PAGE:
The intersection between HR strategy and HR technology

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Cycling Concepts and HR: Time Trials

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In cycling, the time trial is also known as the race of truth.  It is the only time in cycling (triathlons excluded as that’s not real cycling…) where you are not allowed to draft or engage in team tactics.  In the time trial, it’s all about you and your abilities.  In HR, there are some activities that you really have to own.  This is not to say that end to end processes don’t involve other people, but that HR should not be afraid to step up and take ownership at the appropriate time.

The problem is that oftentimes HR focuses too much on the tactical elements of our functions.  When we become strategic, it also means that we should be thinking more broadly about our businesses and focusing outside of the HR function.  There will also be significant areas where the business needs support, and all too often we think it’s IT’s job or an operational issue so therefore not our responsibility.  I’ll give you a couple examples:

Knowledge management has traditionally not been part of the HR function’s domain.  However, learning, skills, competencies all often reside within the HR function.  If there are synergies anywhere within the organization, it’s within HR.  I certainly realize that the knowledge being managed is often operational in nature, but certainly HR should play a major role in the development of this function.  (I do support this being a separate function by the way).  While knowledge management is already a developed function in many organizations, it was (at some point) an area where HR had the perfect opportunity to step up.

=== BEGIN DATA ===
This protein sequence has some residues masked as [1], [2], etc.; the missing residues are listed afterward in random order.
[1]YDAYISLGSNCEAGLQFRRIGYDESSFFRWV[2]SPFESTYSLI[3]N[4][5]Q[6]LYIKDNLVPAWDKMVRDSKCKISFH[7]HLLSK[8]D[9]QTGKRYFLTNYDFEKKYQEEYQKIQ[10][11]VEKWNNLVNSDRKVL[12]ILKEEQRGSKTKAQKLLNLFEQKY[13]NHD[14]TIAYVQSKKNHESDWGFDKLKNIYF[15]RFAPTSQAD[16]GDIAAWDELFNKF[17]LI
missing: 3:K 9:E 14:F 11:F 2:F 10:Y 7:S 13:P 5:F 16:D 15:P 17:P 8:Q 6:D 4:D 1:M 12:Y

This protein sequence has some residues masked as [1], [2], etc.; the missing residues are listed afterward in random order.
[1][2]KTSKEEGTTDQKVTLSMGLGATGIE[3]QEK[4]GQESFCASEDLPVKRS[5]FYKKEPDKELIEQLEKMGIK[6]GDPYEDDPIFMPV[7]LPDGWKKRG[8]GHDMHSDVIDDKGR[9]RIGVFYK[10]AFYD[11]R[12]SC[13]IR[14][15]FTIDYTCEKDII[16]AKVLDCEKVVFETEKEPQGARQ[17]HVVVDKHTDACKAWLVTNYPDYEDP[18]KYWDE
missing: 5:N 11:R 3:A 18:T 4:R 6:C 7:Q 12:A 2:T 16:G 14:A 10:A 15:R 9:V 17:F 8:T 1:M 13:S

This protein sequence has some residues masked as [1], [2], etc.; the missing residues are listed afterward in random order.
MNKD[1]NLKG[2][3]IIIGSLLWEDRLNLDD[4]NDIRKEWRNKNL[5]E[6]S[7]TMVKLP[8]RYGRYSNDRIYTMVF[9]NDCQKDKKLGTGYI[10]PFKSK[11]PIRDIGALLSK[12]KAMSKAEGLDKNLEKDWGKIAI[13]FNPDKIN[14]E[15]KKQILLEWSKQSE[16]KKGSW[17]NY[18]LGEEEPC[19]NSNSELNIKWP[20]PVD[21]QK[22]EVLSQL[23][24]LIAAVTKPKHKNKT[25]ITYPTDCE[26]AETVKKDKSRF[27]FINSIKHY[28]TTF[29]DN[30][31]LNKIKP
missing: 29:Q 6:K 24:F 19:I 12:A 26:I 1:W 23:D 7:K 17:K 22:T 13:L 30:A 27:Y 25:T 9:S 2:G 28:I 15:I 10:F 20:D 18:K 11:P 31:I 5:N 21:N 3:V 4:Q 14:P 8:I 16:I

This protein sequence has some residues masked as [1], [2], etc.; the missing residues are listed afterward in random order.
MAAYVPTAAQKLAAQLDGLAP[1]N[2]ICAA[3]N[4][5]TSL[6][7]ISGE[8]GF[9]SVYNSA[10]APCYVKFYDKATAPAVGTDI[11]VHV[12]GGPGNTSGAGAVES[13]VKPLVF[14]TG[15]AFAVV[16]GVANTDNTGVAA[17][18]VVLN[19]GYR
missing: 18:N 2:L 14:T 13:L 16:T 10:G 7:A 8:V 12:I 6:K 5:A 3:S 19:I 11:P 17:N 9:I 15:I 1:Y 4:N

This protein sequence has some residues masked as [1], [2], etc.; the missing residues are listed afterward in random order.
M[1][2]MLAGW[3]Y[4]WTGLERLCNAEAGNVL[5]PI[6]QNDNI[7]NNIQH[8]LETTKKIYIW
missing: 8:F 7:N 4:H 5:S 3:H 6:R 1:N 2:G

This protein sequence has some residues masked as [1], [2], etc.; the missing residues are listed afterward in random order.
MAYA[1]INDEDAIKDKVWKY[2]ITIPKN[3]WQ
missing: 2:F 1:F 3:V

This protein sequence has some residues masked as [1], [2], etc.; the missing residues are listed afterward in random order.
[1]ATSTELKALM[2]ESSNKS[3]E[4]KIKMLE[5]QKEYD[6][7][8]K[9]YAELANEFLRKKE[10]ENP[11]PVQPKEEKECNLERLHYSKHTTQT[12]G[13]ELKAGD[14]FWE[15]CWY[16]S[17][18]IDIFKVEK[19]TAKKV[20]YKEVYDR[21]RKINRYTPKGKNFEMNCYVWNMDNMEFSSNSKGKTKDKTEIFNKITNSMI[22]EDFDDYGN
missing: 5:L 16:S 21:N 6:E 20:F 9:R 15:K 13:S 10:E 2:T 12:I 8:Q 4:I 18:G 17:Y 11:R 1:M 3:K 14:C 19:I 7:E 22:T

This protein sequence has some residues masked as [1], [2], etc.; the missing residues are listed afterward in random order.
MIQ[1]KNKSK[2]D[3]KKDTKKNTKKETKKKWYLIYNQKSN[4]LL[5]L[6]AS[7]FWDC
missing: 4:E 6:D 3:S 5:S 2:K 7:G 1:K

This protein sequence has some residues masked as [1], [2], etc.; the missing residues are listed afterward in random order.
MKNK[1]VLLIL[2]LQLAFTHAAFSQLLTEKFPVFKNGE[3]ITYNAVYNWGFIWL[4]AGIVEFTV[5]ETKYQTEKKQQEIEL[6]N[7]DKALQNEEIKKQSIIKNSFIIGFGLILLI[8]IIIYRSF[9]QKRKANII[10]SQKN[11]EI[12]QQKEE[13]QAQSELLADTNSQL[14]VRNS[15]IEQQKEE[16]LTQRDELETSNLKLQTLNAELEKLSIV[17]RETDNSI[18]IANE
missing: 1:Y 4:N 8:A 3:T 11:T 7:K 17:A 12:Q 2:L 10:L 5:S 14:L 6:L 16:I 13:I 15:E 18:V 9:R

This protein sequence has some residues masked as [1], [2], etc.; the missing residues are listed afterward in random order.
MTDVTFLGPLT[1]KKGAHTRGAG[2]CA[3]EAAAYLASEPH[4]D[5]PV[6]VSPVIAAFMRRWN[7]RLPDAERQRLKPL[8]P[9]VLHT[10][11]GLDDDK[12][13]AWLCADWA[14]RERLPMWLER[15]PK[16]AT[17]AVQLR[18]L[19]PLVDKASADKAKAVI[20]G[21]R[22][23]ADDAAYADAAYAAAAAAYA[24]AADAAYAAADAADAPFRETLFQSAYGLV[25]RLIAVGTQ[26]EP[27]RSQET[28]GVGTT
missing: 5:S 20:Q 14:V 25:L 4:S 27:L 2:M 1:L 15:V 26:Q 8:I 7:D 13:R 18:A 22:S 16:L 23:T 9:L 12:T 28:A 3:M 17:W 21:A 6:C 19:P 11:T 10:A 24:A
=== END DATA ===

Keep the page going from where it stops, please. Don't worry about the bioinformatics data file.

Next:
Another example would be Web 2.0.  Once again, Web 2.0 is about employee interactions, learning, collaboration, and innovation.  More importantly, it’s about our employee populations and augmenting/governing their interactions with each other.  Again, these areas are not specifically in the domain of HR, but again, this is an emerging area where HR can step up and broaden its scope within the organization as well as enhancing it’s position in areas that are not seen as administrative commodities.

I’m not advocating that we go after every area that doesn’t have an owner, but we should look for areas within the business that have clear relationships with the work that we already do, and make ourselves more integrated with the overall business.  Sometimes we just need to step up – building credibility is about what we’re willing to own.

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